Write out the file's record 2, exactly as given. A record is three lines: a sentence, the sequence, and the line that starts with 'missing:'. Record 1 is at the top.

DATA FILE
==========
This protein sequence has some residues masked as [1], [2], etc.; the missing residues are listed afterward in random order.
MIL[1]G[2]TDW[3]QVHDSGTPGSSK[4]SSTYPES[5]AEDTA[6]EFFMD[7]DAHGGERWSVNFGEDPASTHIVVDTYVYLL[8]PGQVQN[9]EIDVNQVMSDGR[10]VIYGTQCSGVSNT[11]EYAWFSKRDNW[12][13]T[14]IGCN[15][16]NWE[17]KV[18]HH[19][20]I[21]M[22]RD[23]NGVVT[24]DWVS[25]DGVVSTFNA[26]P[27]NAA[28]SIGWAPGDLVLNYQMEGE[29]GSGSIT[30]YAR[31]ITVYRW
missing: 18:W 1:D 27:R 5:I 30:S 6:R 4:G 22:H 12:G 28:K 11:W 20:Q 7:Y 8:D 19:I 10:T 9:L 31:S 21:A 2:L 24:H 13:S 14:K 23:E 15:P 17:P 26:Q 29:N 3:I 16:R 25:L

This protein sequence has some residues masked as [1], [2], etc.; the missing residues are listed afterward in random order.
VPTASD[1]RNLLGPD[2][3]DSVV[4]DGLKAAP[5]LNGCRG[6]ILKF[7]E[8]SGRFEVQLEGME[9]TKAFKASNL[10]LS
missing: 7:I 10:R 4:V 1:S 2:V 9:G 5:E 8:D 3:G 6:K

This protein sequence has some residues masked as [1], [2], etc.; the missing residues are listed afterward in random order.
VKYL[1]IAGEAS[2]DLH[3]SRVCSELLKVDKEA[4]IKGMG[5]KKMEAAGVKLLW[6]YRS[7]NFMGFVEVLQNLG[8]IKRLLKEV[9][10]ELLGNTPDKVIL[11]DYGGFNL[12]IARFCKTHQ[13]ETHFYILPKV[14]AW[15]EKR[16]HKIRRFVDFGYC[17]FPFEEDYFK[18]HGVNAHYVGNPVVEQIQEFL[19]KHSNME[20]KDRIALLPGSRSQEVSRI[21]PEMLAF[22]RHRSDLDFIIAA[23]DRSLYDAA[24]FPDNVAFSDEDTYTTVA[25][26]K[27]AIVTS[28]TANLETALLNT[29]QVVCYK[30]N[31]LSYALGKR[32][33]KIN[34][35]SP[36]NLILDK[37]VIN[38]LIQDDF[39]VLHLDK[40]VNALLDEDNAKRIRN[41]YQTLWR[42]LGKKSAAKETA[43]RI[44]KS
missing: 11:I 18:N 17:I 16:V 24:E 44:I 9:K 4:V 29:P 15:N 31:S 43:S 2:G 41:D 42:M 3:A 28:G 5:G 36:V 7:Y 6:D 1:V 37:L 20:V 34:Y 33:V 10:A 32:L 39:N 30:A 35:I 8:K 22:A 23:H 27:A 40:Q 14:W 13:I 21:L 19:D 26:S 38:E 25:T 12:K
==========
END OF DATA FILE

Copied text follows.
This protein sequence has some residues masked as [1], [2], etc.; the missing residues are listed afterward in random order.
VPTASD[1]RNLLGPD[2][3]DSVV[4]DGLKAAP[5]LNGCRG[6]ILKF[7]E[8]SGRFEVQLEGME[9]TKAFKASNL[10]LS
missing: 7:I 10:R 4:V 1:S 2:V 9:G 5:E 8:D 3:G 6:K